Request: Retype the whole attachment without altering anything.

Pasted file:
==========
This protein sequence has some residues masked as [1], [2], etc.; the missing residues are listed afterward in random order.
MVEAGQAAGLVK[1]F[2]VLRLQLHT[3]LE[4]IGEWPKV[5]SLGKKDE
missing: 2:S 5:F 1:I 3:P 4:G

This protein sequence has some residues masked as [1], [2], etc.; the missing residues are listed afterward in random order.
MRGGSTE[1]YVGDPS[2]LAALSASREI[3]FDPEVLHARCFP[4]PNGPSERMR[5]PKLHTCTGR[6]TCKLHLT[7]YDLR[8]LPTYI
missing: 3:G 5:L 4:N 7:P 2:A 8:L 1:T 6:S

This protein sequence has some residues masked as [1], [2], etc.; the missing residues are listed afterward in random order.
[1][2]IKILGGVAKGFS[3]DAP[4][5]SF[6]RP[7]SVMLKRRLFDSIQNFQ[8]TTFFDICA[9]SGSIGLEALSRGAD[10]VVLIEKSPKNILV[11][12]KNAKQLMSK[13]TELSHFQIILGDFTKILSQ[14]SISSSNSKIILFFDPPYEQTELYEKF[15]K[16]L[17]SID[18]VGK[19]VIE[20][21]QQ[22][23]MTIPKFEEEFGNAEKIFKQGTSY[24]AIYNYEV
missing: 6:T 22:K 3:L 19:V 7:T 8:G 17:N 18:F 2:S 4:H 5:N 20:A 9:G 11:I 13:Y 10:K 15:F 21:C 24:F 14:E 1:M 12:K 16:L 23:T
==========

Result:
This protein sequence has some residues masked as [1], [2], etc.; the missing residues are listed afterward in random order.
MVEAGQAAGLVK[1]F[2]VLRLQLHT[3]LE[4]IGEWPKV[5]SLGKKDE
missing: 2:S 5:F 1:I 3:P 4:G

This protein sequence has some residues masked as [1], [2], etc.; the missing residues are listed afterward in random order.
MRGGSTE[1]YVGDPS[2]LAALSASREI[3]FDPEVLHARCFP[4]PNGPSERMR[5]PKLHTCTGR[6]TCKLHLT[7]YDLR[8]LPTYI
missing: 3:G 5:L 4:N 7:P 2:A 8:L 1:T 6:S

This protein sequence has some residues masked as [1], [2], etc.; the missing residues are listed afterward in random order.
[1][2]IKILGGVAKGFS[3]DAP[4][5]SF[6]RP[7]SVMLKRRLFDSIQNFQ[8]TTFFDICA[9]SGSIGLEALSRGAD[10]VVLIEKSPKNILV[11][12]KNAKQLMSK[13]TELSHFQIILGDFTKILSQ[14]SISSSNSKIILFFDPPYEQTELYEKF[15]K[16]L[17]SID[18]VGK[19]VIE[20][21]QQ[22][23]MTIPKFEEEFGNAEKIFKQGTSY[24]AIYNYEV
missing: 6:T 22:K 3:L 19:V 7:T 8:G 17:N 18:F 2:S 4:H 5:N 20:A 9:G 11:I 13:Y 10:K 15:F 21:C 24:F 14:E 1:M 12:K 16:L 23:T